Air travelers and taxpayers alike are the biggest losers in Transportation Security Administration (TSA) chief John Pistole's decision to allow airport screeners to collectively bargain. That may be why the decision was made public late Friday when it was bound to attract minimal media coverage. Conversely, Democrats in Congress are the biggest winners. The two biggest federal employee unions behind the campaign to permit collective bargaining at TSA, the National Treasury Employees Union (NTEU) and the American Federation of Government Employees (AFGE), gave exclusively to Democratic incumbents and candidates over the last decade and now will compete to collect more than $27 million a year in union dues from the TSA's 45,000 workers after the March 9 representation election. The policy President Obama's TSA chief is turning upside down was put into effect in the aftermath of 9/11 by James Loy, President Bush's undersecretary of transportation for security. Loy issued a memorandum stating that individuals carrying out TSA screening “in light of their critical national security responsibilities, shall not, as a term or condition of their employment, be entitled to engage in collective bargaining or be represented for the purpose of engaging in such bargaining by any representative or organization.”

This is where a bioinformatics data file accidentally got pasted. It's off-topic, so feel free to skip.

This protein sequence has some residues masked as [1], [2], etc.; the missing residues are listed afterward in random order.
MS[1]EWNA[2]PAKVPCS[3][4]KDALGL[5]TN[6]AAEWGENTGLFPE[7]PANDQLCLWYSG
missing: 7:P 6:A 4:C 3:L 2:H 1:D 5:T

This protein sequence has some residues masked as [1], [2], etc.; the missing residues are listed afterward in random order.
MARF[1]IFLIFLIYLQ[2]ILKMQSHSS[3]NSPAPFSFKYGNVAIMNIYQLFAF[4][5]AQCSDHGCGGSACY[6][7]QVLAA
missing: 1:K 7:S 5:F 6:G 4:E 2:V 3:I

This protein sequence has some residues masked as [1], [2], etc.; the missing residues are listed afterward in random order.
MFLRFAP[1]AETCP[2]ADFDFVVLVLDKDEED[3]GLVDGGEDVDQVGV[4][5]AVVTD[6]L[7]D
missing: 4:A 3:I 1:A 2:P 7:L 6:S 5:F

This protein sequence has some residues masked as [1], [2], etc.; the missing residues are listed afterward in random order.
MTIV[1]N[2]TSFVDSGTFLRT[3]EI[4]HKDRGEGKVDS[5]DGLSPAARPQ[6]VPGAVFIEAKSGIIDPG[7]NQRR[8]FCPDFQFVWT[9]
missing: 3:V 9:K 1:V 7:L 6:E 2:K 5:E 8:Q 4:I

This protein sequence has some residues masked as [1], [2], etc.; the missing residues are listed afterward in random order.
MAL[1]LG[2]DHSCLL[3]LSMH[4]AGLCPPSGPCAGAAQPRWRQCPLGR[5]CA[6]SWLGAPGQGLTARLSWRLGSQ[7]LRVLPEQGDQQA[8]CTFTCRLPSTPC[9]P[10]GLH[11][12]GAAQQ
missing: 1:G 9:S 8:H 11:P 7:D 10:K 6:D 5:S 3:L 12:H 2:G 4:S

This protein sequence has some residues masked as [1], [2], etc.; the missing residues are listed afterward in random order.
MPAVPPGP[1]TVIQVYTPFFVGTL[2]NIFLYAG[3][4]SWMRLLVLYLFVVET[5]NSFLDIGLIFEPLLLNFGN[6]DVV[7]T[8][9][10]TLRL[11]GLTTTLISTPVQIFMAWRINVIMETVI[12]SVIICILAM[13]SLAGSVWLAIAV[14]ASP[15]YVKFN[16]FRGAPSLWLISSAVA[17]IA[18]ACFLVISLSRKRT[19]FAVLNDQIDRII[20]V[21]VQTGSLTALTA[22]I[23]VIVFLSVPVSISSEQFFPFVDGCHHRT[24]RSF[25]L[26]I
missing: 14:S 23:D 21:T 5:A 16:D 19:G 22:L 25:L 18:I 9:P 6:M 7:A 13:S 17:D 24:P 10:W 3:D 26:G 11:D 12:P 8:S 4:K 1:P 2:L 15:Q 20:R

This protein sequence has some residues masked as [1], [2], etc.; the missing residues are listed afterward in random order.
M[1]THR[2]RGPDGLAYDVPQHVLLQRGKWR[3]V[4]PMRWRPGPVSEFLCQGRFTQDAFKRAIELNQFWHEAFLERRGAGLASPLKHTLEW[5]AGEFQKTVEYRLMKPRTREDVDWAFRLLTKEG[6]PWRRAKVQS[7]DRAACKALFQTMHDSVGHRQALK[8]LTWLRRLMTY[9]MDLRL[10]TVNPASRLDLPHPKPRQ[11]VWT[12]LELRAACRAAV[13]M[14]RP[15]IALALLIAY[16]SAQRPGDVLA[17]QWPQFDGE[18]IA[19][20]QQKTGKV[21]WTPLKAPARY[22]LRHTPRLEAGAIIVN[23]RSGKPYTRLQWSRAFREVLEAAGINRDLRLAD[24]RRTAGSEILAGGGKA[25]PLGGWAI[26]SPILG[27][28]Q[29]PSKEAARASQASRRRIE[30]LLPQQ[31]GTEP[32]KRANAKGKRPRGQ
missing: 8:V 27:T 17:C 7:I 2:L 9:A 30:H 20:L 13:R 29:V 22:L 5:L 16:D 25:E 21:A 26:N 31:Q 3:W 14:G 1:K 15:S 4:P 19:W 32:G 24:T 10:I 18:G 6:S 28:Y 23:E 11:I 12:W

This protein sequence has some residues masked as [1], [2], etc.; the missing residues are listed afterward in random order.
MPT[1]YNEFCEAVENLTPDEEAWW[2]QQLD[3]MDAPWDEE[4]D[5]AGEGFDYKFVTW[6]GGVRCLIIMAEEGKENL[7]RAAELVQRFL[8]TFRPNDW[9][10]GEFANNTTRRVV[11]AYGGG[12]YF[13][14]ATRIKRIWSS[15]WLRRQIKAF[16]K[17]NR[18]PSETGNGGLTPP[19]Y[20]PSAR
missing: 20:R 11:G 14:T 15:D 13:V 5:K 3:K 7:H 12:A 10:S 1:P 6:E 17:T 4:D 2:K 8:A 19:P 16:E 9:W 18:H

Now Pistole claims TSA employees will be prohibited from bargaining “on any topics that might affect security.” That's a remarkable claim considering the meaning of the “S” in TSA. Federal employee unions are barred by law from bargaining over pay, pensions or any other form of compensation, so the labor negotiators will necessarily focus on maximizing leverage over workplace conditions and procedures, including performance management and shift bid rules. As a result, Pistole is adding a dangerous new level of politicized bureaucracy to airport security. Nobody should be surprised then that TSA managers who might oppose unionization are being silenced, as seen in NTEU president Colleen Kelley's praise of the TSA yesterday for “providing information to managers to ensure their neutrality.” No such neutrality requirement is being enforced on advocates for unionization.
Also last week, Pistole rejected expansion of a pilot program that lets 16 of the nation's 457 commercial airports opt out of TSA screening. The message is clear: The Obama administration wants government employees unions to have the exclusive right to grope commercial airline passengers. Fortunately, Sen. Roger Wicker, R-Miss., has introduced an amendment to a Federal Aviation Administration bill that prohibits TSA screeners from collectively bargaining. The bill, set for a vote this week, will be a test of whether Democrats are more concerned with union paybacks or passenger safety.